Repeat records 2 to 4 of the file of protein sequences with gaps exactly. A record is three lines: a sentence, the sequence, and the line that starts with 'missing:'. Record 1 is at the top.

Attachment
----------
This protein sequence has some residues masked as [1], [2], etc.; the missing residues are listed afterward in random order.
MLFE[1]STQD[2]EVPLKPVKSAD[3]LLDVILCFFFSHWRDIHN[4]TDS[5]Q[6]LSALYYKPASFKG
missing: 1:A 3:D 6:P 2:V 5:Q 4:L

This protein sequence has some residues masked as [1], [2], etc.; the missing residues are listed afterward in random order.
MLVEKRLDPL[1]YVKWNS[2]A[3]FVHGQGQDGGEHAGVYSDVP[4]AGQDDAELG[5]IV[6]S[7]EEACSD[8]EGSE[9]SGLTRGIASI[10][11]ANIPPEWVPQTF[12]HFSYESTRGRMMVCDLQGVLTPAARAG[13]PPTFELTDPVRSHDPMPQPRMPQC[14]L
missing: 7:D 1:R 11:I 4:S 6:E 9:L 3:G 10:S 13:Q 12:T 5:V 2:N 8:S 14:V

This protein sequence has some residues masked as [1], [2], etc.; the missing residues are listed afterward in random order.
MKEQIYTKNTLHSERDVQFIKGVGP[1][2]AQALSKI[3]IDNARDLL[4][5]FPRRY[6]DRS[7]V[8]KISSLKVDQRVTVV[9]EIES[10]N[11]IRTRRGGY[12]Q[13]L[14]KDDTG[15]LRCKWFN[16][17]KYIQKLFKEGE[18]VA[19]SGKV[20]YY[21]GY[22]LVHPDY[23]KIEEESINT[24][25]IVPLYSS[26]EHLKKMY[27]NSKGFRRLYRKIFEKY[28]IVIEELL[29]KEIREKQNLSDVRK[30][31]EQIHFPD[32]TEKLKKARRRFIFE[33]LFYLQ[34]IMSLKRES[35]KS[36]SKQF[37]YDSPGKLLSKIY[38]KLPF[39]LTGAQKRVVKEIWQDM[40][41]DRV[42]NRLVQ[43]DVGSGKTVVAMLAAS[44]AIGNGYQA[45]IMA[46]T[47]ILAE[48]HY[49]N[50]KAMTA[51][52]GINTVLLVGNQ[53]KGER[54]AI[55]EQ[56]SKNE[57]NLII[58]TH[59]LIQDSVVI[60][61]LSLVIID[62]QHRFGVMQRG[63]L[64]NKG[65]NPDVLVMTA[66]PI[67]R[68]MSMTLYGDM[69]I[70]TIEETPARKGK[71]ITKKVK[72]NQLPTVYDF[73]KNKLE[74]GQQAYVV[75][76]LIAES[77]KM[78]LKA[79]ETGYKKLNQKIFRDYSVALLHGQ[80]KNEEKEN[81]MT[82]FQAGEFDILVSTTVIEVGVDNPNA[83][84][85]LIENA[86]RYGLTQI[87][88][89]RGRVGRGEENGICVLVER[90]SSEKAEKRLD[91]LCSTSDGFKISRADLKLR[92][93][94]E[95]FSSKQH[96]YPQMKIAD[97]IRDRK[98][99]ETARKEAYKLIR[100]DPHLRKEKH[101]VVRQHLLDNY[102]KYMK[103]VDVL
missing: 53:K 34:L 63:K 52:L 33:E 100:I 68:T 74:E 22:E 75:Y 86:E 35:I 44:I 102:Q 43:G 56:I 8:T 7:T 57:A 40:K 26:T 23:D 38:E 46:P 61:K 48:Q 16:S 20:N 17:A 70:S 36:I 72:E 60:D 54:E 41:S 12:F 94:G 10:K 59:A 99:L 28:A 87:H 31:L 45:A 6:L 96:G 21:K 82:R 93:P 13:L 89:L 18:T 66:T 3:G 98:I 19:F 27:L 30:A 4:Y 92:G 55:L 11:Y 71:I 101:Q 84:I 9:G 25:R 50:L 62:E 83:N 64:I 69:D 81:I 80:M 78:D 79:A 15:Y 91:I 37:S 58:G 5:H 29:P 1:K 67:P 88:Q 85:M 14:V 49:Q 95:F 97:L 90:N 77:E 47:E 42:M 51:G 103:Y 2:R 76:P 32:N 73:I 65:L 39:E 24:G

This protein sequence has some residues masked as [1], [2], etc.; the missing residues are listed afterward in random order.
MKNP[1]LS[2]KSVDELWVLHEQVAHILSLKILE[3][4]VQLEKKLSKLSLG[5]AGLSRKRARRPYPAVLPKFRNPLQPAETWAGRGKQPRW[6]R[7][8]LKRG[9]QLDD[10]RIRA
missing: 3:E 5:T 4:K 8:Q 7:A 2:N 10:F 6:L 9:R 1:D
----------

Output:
This protein sequence has some residues masked as [1], [2], etc.; the missing residues are listed afterward in random order.
MLVEKRLDPL[1]YVKWNS[2]A[3]FVHGQGQDGGEHAGVYSDVP[4]AGQDDAELG[5]IV[6]S[7]EEACSD[8]EGSE[9]SGLTRGIASI[10][11]ANIPPEWVPQTF[12]HFSYESTRGRMMVCDLQGVLTPAARAG[13]PPTFELTDPVRSHDPMPQPRMPQC[14]L
missing: 7:D 1:R 11:I 4:S 6:E 9:L 3:G 10:S 13:Q 12:T 5:V 2:N 8:S 14:V

This protein sequence has some residues masked as [1], [2], etc.; the missing residues are listed afterward in random order.
MKEQIYTKNTLHSERDVQFIKGVGP[1][2]AQALSKI[3]IDNARDLL[4][5]FPRRY[6]DRS[7]V[8]KISSLKVDQRVTVV[9]EIES[10]N[11]IRTRRGGY[12]Q[13]L[14]KDDTG[15]LRCKWFN[16][17]KYIQKLFKEGE[18]VA[19]SGKV[20]YY[21]GY[22]LVHPDY[23]KIEEESINT[24][25]IVPLYSS[26]EHLKKMY[27]NSKGFRRLYRKIFEKY[28]IVIEELL[29]KEIREKQNLSDVRK[30][31]EQIHFPD[32]TEKLKKARRRFIFE[33]LFYLQ[34]IMSLKRES[35]KS[36]SKQF[37]YDSPGKLLSKIY[38]KLPF[39]LTGAQKRVVKEIWQDM[40][41]DRV[42]NRLVQ[43]DVGSGKTVVAMLAAS[44]AIGNGYQA[45]IMA[46]T[47]ILAE[48]HY[49]N[50]KAMTA[51][52]GINTVLLVGNQ[53]KGER[54]AI[55]EQ[56]SKNE[57]NLII[58]TH[59]LIQDSVVI[60][61]LSLVIID[62]QHRFGVMQRG[63]L[64]NKG[65]NPDVLVMTA[66]PI[67]R[68]MSMTLYGDM[69]I[70]TIEETPARKGK[71]ITKKVK[72]NQLPTVYDF[73]KNKLE[74]GQQAYVV[75][76]LIAES[77]KM[78]LKA[79]ETGYKKLNQKIFRDYSVALLHGQ[80]KNEEKEN[81]MT[82]FQAGEFDILVSTTVIEVGVDNPNA[83][84][85]LIENA[86]RYGLTQI[87][88][89]RGRVGRGEENGICVLVER[90]SSEKAEKRLD[91]LCSTSDGFKISRADLKLR[92][93][94]E[95]FSSKQH[96]YPQMKIAD[97]IRDRK[98][99]ETARKEAYKLIR[100]DPHLRKEKH[101]VVRQHLLDNY[102]KYMK[103]VDVL
missing: 53:K 34:L 63:K 52:L 33:E 100:I 68:T 74:E 22:E 75:Y 86:E 35:I 44:I 102:Q 43:G 56:I 8:T 7:T 57:A 40:K 26:T 23:D 38:E 46:P 61:K 48:Q 16:S 20:N 17:A 70:S 36:I 72:E 60:D 54:E 41:S 12:F 94:G 10:K 59:A 99:L 28:A 87:H 31:L 45:A 6:L 96:G 21:K 82:R 93:P 13:L 89:L 18:T 66:T 3:G 98:I 19:F 27:L 30:A 4:Y 92:G 55:L 11:Y 71:I 101:Q 84:I 9:G 25:R 50:L 62:E 83:N 64:I 69:D 81:I 80:M 78:D 79:A 15:Y 91:I 37:S 58:G 5:H 29:P 1:K 67:P 88:Q 85:M 14:V 49:Q 95:F 97:L 90:N 77:E 47:E 42:M 51:G 103:Y 2:R 76:P 32:N 73:I 65:L 39:E 24:G

This protein sequence has some residues masked as [1], [2], etc.; the missing residues are listed afterward in random order.
MKNP[1]LS[2]KSVDELWVLHEQVAHILSLKILE[3][4]VQLEKKLSKLSLG[5]AGLSRKRARRPYPAVLPKFRNPLQPAETWAGRGKQPRW[6]R[7][8]LKRG[9]QLDD[10]RIRA
missing: 3:E 5:T 4:K 8:Q 7:A 2:N 10:F 6:L 9:R 1:D